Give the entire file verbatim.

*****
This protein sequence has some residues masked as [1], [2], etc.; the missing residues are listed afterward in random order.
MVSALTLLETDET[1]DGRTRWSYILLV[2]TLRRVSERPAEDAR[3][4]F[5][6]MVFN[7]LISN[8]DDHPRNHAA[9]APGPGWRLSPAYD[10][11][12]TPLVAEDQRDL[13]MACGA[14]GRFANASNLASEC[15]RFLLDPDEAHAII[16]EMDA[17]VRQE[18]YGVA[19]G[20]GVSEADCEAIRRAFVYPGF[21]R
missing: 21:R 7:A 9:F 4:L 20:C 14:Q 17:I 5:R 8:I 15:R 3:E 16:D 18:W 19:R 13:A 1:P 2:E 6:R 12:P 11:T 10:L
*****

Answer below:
This protein sequence has some residues masked as [1], [2], etc.; the missing residues are listed afterward in random order.
MVSALTLLETDET[1]DGRTRWSYILLV[2]TLRRVSERPAEDAR[3][4]F[5][6]MVFN[7]LISN[8]DDHPRNHAA[9]APGPGWRLSPAYD[10][11][12]TPLVAEDQRDL[13]MACGA[14]GRFANASNLASEC[15]RFLLDPDEAHAII[16]EMDA[17]VRQE[18]YGVA[19]G[20]GVSEADCEAIRRAFVYPGF[21]R
missing: 21:R 7:A 9:F 4:L 20:C 14:Q 17:I 5:R 8:I 15:R 3:E 16:D 18:W 19:R 13:A 1:P 2:E 6:R 12:P 11:T 10:L